by Senior Airman Jason Colbert
56th Fighter Wing Public Affairs
3/7/2014 - LUKE AIR FORCE BASE, Ariz. -- The
308th Fighter Squadron has more than 45 pilots who are dedicated to the
training and certification of F-16 Fighting Falcon pilots. But the FS
only gets the new pilots after they have already been through officer
training and initial flight training.
"We're responsible for taking the new lieutenants that show up fresh out
of pilot training and teach them how to become F-16 pilots," said Lt.
Col. Christopher Bacon, 308th FS commander. "We also take the Airmen
from Air Staff who are no longer qualified and senior leaders who need
to requalify on the jet."
The courses that pilots go through are syllabus driven, meaning all of
the flights have preplanned requirements, known to the pilots as
"asterisks items," due to an asterisk put by each line item. Managing
the pilots falls to the squadron's flight commanders.
"The pilots, both new and old, get similar training," said Capt. Rolf
Tellefsen, 308th FS Charlie Flight commander. "I have a group of 12
instructor pilots, and in a year we get upward of 100 students coming
through the squadron."
The pilots attend 350 hours of academic courses and must endure at least
six months of flying sorties four to five times a week. In that time,
they have many lessons to learn.
The IPs start with teaching new pilots the basics of how to fly and land
the aircraft. They follow with air-to-air, offensive and defensive
maneuvers, and high-aspect flights eventually transitioning to learning
to employ their radar, run intercepts and perform long-range missile
employment. They learn to "fight their way in, drop bombs and fight
their way out" during some of the final missions.
"It's pretty challenging to do that," Tellefsen said. "It keeps us on our toes since it is a wide variety of things to teach."
Each training sortie lasts an average of 1.3 hours, but can last upward
of two-and-a-half hours. One to two hours in the aircraft may seem like a
short time for the pilot, but that time is spent under pressure, both
physically and figuratively.
Pilots routinely put themselves through four to nine Gs. What this means
is that their bodies are subjected to four to nine times the force of
Earth's gravity, causing them to feel that many times heavier. This
pressure causes the blood to leave the brain and other vital organs and
move into lower extremities like the feet. The maneuvers required to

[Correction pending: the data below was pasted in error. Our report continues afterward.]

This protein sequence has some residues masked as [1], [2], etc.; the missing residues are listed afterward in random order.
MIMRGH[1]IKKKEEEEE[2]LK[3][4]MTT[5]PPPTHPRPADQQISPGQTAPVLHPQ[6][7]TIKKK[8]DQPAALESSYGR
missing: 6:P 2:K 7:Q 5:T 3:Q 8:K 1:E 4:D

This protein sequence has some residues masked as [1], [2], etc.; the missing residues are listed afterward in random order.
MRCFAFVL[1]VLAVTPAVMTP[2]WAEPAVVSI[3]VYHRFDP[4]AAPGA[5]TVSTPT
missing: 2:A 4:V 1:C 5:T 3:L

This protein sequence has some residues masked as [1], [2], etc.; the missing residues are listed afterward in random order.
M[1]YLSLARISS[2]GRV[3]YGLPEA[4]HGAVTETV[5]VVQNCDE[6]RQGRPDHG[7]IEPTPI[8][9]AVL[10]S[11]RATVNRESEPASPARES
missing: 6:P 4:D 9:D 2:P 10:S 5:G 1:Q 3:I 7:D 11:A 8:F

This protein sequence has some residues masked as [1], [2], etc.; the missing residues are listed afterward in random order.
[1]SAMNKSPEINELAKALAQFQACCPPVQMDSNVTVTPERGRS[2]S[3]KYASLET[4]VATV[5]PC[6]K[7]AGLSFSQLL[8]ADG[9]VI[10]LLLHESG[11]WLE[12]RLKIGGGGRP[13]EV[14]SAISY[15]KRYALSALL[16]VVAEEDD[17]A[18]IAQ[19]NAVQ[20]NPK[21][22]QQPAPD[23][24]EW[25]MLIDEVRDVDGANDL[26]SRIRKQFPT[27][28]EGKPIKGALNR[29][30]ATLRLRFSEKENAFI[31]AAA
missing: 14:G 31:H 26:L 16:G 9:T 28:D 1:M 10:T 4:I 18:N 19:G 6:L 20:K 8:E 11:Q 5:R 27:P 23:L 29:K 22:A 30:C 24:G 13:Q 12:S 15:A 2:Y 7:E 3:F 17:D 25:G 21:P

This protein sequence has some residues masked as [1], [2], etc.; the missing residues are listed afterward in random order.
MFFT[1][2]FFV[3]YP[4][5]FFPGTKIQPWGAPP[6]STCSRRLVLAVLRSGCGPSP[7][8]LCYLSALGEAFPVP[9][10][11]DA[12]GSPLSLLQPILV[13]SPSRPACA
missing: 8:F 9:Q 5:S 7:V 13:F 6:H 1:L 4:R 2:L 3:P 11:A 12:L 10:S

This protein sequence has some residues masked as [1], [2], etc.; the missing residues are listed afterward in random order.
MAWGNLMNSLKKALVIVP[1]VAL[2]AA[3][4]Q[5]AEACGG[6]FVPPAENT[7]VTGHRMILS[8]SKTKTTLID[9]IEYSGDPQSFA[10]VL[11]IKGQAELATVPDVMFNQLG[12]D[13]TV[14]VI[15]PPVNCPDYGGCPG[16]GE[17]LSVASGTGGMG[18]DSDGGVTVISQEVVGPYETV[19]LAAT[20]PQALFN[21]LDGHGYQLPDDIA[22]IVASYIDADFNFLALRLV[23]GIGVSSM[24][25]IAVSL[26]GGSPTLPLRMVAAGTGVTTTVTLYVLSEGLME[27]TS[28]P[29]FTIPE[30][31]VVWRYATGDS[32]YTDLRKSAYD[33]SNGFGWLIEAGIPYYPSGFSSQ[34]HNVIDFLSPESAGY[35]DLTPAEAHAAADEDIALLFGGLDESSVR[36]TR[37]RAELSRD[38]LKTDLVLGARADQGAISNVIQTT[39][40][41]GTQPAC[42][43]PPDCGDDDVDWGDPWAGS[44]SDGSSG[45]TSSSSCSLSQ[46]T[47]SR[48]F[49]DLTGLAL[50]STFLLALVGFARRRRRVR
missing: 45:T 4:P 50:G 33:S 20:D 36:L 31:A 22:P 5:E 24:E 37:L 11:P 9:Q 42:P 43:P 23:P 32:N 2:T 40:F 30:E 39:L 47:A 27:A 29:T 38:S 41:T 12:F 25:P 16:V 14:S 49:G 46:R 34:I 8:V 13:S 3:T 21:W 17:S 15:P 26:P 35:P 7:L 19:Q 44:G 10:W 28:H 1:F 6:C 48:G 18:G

stay conscious require a lot of strength.
"I work out at least four to five times a week," Tellefsen said. "The
level of muscular strength needed for pulling Gs, maintaining
consciousness during the G-strain, and the aerobic side needed to last
the distance of the mission is significant. You don't want your body
failing and unable to pull Gs late in the mission."
On top of the physical strain, the pilots are subjected to a mental barrage while flying.
"It is a constant stream of thoughts," Bacon said. "Navigating, flying
in the right direction, calculating fuel, checking your wingman's gas,
target studies; it is one of the most physically and mentally exhausting
jobs I've ever been associated with."
But, most pilots agree, it's all worth the demanding training when they
deploy to a combat situation and help save the lives of service members
on the ground.
"I think one the toughest missions I ever flew was the first day of
Operation Anaconda," Bacon said. "My wingman and I were on scene when
the Army got pinned down. It ended up being a 13-hour sortie that day.
We cleaned off the rails, meaning we dropped all of our bombs. Almost
every single bomb we dropped was in close proximity to Army troops and
Airmen fighting on the ground. It was an emotionally exhausting day.
"It was frustrating from my perspective," he said, "because we couldn't
help everybody. We were just a single two-ship trying to support the
Army effort going down on the ground. One of the greatest roles a pilot
can play is supporting the troops on the ground."
The pilots of the U.S. Air Force work to complete the missions assigned
to them. They undergo rigorous training and must maintain themselves
"I'm proud of the type of professional individuals I work with every
day," Bacon said. "I'm proud to be part of the Luke team and a member of
the Emerald Knights. Strength and honor!"